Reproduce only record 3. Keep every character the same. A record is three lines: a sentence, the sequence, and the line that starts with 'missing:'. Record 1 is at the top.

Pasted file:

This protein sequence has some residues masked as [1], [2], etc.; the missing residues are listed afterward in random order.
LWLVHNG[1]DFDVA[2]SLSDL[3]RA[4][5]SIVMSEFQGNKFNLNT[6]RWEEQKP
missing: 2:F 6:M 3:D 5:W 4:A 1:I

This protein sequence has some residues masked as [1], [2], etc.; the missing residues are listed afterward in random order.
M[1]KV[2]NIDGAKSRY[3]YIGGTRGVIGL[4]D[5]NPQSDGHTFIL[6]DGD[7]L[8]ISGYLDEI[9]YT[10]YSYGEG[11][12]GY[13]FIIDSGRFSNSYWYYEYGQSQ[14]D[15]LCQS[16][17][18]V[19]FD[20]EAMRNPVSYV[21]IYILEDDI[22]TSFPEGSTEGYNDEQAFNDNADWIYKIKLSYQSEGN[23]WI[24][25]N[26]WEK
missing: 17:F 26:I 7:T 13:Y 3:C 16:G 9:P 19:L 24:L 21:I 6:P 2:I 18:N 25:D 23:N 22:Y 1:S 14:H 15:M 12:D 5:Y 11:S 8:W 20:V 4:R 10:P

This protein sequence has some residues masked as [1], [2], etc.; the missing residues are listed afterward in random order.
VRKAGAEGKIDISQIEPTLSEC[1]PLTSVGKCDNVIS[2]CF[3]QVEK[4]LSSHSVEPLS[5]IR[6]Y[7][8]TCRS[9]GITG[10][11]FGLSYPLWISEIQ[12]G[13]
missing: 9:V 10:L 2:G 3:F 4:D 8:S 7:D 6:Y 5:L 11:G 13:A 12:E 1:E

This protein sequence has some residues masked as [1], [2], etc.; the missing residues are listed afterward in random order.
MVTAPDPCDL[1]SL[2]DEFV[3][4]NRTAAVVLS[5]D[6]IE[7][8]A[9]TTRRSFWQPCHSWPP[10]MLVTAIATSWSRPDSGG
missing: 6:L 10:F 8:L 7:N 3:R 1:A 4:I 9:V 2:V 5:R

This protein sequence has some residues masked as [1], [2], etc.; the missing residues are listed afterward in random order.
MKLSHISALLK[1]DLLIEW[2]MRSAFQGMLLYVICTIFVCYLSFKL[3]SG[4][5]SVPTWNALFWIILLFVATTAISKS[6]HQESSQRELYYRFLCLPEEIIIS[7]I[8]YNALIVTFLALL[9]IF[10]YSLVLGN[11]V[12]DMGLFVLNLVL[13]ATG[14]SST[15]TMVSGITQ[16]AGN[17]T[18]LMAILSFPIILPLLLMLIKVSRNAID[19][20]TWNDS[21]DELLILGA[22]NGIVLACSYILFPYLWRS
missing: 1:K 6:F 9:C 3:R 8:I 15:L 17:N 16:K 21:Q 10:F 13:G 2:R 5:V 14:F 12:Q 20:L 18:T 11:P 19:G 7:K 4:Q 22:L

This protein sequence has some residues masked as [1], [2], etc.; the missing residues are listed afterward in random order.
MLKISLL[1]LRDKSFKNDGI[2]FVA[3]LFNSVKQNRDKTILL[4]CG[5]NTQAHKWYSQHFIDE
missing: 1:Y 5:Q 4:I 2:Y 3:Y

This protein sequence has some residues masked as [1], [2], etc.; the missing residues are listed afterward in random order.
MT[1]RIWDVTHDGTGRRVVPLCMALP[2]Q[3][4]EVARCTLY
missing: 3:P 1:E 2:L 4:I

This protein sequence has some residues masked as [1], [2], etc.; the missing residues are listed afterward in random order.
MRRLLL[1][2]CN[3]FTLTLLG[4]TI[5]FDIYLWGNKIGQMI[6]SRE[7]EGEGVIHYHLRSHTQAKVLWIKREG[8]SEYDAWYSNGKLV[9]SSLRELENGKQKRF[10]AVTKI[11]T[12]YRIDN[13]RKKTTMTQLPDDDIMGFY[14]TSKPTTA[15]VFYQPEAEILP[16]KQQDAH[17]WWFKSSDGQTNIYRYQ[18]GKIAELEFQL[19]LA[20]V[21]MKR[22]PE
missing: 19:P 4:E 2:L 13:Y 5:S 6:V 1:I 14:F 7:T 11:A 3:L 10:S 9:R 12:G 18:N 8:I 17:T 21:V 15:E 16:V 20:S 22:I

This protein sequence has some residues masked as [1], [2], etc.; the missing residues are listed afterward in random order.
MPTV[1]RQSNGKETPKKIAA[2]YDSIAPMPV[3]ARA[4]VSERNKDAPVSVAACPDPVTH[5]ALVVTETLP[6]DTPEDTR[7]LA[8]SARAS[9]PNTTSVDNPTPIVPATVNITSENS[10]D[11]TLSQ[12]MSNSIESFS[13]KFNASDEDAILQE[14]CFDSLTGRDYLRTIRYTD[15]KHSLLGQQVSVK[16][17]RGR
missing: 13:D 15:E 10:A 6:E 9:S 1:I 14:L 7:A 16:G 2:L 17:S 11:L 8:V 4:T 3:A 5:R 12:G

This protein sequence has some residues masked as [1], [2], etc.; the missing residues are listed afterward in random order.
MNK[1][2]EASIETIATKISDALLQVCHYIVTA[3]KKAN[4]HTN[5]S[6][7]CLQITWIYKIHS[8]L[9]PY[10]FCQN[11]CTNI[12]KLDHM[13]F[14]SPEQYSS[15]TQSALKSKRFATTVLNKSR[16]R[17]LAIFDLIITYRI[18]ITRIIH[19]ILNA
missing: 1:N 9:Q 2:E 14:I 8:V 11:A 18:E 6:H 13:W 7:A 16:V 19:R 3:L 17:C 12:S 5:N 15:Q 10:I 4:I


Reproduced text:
This protein sequence has some residues masked as [1], [2], etc.; the missing residues are listed afterward in random order.
VRKAGAEGKIDISQIEPTLSEC[1]PLTSVGKCDNVIS[2]CF[3]QVEK[4]LSSHSVEPLS[5]IR[6]Y[7][8]TCRS[9]GITG[10][11]FGLSYPLWISEIQ[12]G[13]
missing: 9:V 10:L 2:G 3:F 4:D 8:S 7:D 6:Y 5:L 11:G 13:A 12:E 1:E